Inpainting-Based Image Compression


The goal of image compression is to reduce redundancy of the image data in order to be able to store or transmit the image in an efficient form. Image compression methods that base on image inpainting constitute a relatively novel class of lossy image compression methods. Well-established image compression standards such as JPEG or JPEG 2000 rely on basis transforms and frequency quantisation. In contrast, inpainting-based approaches consider a few well-chosen data points of the spatial domain and reconstruct the image when decoding by means of interpolation. Inpainting strategies based on partial differential equations (PDEs) have so far been applied in most of the existing codecs. Recent work on texture compression [25] implies that also other inpainting methods like exemplar-based interpolation can be viable.

(a) Zoom (140 x 140 pixels) into test image Lena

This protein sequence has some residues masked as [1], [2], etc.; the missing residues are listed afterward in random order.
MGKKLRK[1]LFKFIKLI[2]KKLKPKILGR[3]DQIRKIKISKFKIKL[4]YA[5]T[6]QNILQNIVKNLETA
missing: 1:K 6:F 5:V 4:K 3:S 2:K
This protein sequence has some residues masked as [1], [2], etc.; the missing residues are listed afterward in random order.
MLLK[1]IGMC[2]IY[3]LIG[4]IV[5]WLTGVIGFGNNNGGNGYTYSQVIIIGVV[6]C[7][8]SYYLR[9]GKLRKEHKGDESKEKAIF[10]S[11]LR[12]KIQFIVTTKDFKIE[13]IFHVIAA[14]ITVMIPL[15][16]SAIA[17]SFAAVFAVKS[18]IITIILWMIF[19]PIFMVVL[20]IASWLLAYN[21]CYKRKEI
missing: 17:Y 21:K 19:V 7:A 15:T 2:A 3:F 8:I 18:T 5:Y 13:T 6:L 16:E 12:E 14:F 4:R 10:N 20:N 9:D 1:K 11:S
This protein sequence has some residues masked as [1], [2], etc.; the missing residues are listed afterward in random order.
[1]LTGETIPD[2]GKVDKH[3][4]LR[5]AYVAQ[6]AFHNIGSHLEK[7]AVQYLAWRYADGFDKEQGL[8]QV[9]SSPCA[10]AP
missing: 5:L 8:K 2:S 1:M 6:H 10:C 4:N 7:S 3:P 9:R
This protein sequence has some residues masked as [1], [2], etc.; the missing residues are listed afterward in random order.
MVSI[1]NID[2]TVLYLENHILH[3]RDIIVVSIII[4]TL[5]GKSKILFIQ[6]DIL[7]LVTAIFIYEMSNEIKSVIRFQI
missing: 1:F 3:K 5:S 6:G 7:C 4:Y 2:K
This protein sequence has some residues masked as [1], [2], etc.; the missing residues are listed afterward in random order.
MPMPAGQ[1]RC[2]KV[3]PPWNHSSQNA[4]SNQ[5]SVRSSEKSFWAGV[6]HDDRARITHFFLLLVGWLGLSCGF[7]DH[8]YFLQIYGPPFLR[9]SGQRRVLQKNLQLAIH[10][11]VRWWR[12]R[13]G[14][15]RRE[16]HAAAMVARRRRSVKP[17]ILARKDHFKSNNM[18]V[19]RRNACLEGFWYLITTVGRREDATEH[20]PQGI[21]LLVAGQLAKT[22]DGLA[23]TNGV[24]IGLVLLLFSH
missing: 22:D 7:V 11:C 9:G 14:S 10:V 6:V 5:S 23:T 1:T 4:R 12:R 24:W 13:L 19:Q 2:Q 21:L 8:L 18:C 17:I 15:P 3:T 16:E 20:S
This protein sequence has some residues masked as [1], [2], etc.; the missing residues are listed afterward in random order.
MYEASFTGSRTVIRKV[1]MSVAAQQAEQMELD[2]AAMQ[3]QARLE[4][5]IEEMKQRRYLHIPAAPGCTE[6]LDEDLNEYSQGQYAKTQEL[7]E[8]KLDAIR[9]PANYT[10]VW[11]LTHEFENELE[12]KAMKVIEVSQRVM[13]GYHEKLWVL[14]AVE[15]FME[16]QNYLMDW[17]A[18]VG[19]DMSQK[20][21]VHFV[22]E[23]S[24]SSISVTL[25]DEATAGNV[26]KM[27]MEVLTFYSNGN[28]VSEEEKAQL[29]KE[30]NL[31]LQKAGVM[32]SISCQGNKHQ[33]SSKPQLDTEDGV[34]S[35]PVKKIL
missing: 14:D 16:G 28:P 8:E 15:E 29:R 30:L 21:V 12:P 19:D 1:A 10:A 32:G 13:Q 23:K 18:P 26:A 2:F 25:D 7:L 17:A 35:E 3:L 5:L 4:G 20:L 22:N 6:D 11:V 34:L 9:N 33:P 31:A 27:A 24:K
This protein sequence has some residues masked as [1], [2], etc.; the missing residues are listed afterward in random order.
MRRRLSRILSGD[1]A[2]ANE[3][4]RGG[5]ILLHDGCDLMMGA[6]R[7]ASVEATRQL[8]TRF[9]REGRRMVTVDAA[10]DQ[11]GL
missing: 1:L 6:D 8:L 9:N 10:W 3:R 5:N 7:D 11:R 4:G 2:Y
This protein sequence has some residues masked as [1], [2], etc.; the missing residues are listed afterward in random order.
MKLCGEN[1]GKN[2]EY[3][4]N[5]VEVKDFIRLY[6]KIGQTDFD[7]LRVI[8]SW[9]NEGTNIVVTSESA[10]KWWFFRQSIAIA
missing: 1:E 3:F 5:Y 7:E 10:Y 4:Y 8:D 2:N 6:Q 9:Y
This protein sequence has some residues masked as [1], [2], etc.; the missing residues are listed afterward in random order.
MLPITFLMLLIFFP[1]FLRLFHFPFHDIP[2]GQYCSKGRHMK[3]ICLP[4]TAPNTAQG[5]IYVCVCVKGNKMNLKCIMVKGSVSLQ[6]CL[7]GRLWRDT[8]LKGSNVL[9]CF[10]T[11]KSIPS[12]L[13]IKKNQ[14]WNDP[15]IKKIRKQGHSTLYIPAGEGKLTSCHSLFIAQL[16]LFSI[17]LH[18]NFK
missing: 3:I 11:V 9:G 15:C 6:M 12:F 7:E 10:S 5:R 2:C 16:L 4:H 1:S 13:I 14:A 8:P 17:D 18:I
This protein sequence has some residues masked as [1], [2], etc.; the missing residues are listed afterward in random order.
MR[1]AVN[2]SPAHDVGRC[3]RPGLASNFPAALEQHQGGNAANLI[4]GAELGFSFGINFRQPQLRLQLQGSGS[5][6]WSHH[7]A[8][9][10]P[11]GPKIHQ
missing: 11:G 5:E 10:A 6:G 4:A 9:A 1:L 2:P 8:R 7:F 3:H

Sparse representation
(b) Two percent of all pixels, chosen randomly
Linear diffusion
(c) Linear diffusion
Biharmonic smoothing
(d) Biharmonic Smoothing
Nonlinear diffusion
(e) Nonlinear isotropic
Edge enhancing diffusion
(f) Edge enhancing
diffusion (EED)

Above, you see a zoom (140 x 140 pixels) into the test image Lena (a). About 98 percent of all pixels have been removed (b). From this sparse information missing image content can be reconstructed by interpolation. The images (c)-(f) show different interpolation approaches. They clearly show that it is possible to approximate the original image from a few data points only. This motivates to exploit this idea for image compression.

Our Contributions